Then there is the van conversion market and browsing around Youtube will show you many examples of the amazing ingenuity of there builders. So the premise of picking a standard commercial van and slapping a micro flat inside depending on the model is certainly build for more rugged use. However the technologies and materials are readily available through the mature market of the caravan and motorhome suppliers. So many of the the amenities found in modern caravans are now easily purchased for a van build. Alde is case in point, on visiting their stand at the show I got a plumbing and heating catalogue with all their products which effectively brings a home heating system into a van, in fact theres nothing you can’t find to make your own little space comfy, clean and warm.

So finally some quick pics of some of the vans I took inspiration from. There is however a lot to be said for being able to change the scenery with the day.

One bag, or is it a Russian doll?

fullsizeoutput_4e5I have been looking out for something suitable to be the basis of my onebagonelife experiment and as luck would have it I was donated this handsome suitcase by a generous donor who had used it for a few years but now felt they needed new. I had expected to have to buy a suitcase and looking around there is so much choice that it was a bit overwhelming so am happy in a way I don’t have to trawl the internet for reviews and posts about the best suitcase that would fit my needs. I had no idea that there were some many different types and the cost of some is staggering when you consider how much use one is normally likely to get out of it. For those few weeks away a year is it really worth spending many hundreds of pounds to keep ones clothes safe, well yes I know its more than that but… Maybe it’s me but I have never travelled with excessive quantities of stuff and for some time I have always attempted to travel with a minimum install, relying on the flexible friend to provide for anything I may have forgotten or overlooked. I had a friend who jokingly opined that all you needed to travel with was a toothbrush and a credit card, however this is just not practical in everyday life unless you want to be wasteful and end up with a mountain of stuff you may only have used a handful of times and I’m sure he didn’t live by his own credence. Certainly travelling with the bare minimum is practical as there are not many places that one travels to that services like washing or some spare items of clothing can’t be found.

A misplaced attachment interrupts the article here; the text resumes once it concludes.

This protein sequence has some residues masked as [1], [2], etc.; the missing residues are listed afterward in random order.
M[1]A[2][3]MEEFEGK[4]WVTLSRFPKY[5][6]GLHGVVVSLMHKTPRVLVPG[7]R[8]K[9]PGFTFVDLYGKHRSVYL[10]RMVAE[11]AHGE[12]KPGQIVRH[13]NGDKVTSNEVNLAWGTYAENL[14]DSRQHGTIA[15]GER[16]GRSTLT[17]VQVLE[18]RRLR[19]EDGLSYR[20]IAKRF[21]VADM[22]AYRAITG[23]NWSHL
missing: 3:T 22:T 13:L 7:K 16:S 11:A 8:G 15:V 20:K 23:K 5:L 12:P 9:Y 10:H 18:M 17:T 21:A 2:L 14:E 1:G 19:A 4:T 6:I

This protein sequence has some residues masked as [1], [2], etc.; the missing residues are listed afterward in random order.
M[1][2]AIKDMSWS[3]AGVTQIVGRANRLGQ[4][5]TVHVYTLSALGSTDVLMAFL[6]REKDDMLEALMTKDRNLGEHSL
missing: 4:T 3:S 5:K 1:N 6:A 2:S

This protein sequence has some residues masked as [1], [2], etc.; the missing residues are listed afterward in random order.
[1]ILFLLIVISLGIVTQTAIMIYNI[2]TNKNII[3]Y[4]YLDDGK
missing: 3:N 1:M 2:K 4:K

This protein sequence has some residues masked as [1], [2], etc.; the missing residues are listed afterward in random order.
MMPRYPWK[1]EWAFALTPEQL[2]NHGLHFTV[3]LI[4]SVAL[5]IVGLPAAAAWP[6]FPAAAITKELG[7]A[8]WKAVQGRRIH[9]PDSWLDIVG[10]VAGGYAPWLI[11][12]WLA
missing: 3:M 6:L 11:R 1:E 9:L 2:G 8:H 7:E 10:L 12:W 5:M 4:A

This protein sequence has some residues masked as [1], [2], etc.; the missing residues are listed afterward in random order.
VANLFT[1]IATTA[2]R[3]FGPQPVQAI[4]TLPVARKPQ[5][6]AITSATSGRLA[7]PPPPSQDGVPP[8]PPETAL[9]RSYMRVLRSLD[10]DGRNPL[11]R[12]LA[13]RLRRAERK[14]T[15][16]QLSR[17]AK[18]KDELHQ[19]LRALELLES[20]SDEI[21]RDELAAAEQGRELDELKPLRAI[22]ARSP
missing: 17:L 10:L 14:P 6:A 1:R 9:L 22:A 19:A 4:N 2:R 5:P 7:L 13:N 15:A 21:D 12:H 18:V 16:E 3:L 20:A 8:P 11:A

But as I am not using the suitcase for that purpose it is not a problem for me, it is rather that it is my wardrobe, bathroom cabinet, bookshelf, writing desk, box of bits under the bed and many other things all rolled into one. Just how much it will hold I have no idea as I have not started to rationalise what I actually want to have with me at any given moment. There are the basics and as I have said in a previous post I will have a collection of items that I want to keep for either sentimental reasons or that will move with me to where I settle for longer periods that won’t be kept in the bag. However this needs to be small as I don’t want to clutter up my families space(s) to the point they don’t want to look after it for me.